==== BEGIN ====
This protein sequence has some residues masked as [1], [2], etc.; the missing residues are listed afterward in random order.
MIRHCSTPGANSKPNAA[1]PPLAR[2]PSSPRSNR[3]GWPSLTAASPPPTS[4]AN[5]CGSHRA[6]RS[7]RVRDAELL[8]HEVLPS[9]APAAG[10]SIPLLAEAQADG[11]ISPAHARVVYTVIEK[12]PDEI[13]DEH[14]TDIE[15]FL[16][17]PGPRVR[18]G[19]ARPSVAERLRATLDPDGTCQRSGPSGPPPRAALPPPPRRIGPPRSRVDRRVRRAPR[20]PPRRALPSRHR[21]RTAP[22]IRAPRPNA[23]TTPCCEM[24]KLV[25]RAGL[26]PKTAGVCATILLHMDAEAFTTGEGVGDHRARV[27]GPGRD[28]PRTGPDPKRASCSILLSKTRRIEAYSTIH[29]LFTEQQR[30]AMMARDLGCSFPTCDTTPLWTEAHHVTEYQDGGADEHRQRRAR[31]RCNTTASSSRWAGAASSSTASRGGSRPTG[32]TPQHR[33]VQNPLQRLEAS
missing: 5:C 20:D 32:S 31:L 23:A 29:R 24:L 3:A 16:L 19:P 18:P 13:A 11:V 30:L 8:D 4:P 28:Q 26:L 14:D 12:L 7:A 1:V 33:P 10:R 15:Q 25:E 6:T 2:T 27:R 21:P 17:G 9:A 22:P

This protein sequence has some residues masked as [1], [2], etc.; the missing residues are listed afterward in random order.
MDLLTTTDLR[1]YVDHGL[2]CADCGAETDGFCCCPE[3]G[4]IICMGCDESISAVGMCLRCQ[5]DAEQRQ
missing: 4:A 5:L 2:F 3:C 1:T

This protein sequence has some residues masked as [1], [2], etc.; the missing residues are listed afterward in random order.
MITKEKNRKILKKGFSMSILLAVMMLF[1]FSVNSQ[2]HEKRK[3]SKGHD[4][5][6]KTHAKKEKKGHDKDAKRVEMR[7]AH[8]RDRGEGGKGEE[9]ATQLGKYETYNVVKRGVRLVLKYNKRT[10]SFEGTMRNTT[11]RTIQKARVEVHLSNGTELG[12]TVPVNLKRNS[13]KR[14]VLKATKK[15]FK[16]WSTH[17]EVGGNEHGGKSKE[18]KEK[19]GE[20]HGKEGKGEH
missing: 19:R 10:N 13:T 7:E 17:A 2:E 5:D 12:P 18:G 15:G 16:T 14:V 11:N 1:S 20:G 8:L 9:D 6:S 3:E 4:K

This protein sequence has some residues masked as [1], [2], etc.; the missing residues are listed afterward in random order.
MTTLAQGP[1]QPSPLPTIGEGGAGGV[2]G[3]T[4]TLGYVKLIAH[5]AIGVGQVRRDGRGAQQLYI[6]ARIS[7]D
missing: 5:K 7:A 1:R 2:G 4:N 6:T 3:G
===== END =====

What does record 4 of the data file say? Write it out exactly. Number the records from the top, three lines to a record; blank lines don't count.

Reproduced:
This protein sequence has some residues masked as [1], [2], etc.; the missing residues are listed afterward in random order.
MTTLAQGP[1]QPSPLPTIGEGGAGGV[2]G[3]T[4]TLGYVKLIAH[5]AIGVGQVRRDGRGAQQLYI[6]ARIS[7]D
missing: 5:K 7:A 1:R 2:G 4:N 6:T 3:G